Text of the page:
Home > Brands > Samsung > Galaxy S20 Users Sue Samsung For Broken Camera Glass Issue

Galaxy S20 Users Sue Samsung For Broken Camera Glass Issue

Galaxy S20 users filed a class-action lawsuit against Samsung this week, claiming that the company knowingly hid a design defect in the product that resulted in the camera glass spontaneously shattering, without excess force being applied.

“Samsung sold its Galaxy S20 as a high-end option for consumers, with a ‘professional’ grade camera, charging upwards of [US]$1,600 per device, only to have them suddenly lose a major aspect of their functionality,” the lawsuit, which was filed by law firm Hagens Berman.

“During a time of social-distancing and increased use of online access, consumers are especially in need of a reliable mobile device, yet Samsung has refused to deliver the reliability it promised its customers.”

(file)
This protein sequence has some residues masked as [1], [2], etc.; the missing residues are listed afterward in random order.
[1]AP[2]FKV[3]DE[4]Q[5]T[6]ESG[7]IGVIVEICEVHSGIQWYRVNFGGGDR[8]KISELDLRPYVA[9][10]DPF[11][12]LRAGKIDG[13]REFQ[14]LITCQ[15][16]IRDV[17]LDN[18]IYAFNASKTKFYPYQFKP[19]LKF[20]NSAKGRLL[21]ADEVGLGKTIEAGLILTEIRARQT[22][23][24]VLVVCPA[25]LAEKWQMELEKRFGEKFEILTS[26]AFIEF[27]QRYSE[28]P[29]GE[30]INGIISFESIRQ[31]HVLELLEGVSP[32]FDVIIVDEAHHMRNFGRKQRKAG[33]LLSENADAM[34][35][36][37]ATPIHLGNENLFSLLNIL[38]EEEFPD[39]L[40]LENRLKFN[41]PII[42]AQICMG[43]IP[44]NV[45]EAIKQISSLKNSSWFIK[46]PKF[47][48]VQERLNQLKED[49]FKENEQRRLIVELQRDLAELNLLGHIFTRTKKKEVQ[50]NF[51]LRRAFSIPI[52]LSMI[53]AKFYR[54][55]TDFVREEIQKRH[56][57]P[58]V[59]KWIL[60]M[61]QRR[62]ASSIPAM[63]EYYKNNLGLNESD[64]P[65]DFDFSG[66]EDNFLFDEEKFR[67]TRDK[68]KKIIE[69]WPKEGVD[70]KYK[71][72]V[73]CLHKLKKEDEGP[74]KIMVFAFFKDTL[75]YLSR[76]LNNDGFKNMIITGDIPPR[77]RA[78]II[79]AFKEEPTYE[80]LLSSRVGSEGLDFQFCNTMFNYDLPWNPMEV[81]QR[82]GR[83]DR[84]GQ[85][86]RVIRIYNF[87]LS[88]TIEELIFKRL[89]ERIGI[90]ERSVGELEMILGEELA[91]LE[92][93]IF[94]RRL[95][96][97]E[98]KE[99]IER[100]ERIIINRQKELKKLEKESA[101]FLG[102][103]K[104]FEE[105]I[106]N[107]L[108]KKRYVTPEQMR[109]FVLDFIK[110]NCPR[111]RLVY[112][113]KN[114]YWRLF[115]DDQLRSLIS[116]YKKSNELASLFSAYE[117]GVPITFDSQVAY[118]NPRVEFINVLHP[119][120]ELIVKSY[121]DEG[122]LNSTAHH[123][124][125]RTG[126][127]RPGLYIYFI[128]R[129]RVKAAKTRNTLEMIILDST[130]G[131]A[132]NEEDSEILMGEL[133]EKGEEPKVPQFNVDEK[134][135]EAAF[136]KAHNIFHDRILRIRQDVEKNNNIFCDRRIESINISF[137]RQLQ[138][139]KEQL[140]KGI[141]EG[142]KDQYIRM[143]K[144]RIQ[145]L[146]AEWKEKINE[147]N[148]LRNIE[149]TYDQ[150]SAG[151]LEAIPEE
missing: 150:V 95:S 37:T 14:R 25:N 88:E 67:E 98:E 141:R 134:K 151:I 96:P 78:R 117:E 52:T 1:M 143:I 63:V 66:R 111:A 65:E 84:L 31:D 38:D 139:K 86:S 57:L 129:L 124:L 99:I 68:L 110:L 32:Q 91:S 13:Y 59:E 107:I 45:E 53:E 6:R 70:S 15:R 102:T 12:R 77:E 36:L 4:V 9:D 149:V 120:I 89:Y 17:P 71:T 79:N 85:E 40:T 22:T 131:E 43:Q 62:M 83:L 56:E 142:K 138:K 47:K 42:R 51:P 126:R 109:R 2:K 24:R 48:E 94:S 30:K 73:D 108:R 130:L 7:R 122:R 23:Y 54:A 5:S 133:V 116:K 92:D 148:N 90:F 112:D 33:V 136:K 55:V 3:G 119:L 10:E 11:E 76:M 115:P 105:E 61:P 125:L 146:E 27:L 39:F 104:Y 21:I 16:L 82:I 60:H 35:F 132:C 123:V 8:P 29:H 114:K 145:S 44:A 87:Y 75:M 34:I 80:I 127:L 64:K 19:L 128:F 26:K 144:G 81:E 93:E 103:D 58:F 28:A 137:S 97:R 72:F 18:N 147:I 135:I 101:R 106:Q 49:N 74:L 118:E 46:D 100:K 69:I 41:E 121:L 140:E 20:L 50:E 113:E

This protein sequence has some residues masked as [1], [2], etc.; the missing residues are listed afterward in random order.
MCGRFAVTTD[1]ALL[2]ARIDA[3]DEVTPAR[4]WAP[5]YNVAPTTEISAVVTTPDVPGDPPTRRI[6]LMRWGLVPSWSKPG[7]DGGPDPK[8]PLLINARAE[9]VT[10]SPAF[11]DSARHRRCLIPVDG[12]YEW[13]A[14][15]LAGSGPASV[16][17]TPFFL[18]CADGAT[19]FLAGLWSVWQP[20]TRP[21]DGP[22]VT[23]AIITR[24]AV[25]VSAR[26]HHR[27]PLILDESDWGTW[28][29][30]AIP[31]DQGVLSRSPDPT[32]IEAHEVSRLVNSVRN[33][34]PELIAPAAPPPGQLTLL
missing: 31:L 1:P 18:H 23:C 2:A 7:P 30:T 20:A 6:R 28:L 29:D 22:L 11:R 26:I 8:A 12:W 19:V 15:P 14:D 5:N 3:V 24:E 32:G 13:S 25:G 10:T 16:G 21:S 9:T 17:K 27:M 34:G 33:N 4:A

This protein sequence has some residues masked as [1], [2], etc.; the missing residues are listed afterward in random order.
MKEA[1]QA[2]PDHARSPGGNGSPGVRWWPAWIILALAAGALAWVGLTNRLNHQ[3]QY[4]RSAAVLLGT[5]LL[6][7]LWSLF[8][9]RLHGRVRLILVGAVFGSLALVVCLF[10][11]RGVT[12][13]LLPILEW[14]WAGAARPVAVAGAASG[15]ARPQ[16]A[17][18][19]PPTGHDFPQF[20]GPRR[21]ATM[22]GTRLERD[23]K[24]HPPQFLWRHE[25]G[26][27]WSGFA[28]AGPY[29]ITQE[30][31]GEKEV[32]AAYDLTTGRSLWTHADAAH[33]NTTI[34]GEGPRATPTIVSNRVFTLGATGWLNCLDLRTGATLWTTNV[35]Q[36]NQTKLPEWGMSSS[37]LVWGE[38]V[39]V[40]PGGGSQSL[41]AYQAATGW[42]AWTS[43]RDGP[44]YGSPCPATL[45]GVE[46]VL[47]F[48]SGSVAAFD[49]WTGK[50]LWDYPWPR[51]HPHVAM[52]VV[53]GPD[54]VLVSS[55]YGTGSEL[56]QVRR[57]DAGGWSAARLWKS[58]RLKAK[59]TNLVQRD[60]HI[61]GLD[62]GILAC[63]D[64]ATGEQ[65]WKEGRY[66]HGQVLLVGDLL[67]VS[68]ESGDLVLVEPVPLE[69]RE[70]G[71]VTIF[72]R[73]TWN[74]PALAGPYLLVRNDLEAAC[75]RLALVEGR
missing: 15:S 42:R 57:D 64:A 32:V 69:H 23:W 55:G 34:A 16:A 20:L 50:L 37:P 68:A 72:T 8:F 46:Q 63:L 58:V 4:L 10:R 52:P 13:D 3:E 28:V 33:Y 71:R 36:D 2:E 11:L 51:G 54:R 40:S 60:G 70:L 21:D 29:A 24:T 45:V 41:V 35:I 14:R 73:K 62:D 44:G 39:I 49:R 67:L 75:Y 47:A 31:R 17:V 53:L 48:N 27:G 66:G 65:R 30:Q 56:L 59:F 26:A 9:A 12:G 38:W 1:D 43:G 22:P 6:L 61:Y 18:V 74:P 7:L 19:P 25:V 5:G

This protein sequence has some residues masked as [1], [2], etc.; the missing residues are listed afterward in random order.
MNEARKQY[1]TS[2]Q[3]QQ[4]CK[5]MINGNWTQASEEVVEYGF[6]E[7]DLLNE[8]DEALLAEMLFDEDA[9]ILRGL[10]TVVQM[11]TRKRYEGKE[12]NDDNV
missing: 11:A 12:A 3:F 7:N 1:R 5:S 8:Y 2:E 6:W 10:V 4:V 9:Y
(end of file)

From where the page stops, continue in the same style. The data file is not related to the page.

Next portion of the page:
The lawsuit claims the glass “shatters — spontaneously, with no external force applied — and even when the phone is encased in a protective case.”

Samsung claimed the defect wasn’t covered under its warranty, charging users US$400 to fix the product. Many users then reported the same issue happened again.

It would seem that Samsung was aware of the issue, even acknowledging the lack of user fault in a Samsung forum, where a ‘Samsung Care Ambassador’ explained: “This happened to one of our ambassadors. After many complaints about the issue, we found out that it has to do with pressure build-up underneath the glass and not customers banging it against something.”


The models impacted by this design flaw are: Galaxy S20, Galaxy S20+, Galaxy S20 Ultra 5G, Galaxy S20+ 5G, Galaxy S20 5G, Galaxy S20 Ultra/LTE, Galaxy S20 FE, and Galaxy S20 FE 5G.

The case was filed on April 27 in the district court of New Jersey.

You may also like
Android Security Patch Available For Samsung Galaxy S20 Series
Samsung Rolls Out Android 11 With New One UI Upgrade
Samsung Rolls Out Powerful Update For Galaxy S20
Kantar: Galaxy ‘A Series’ Success A Tough Act To Follow
Telstra Debut New Plans For Broken Devices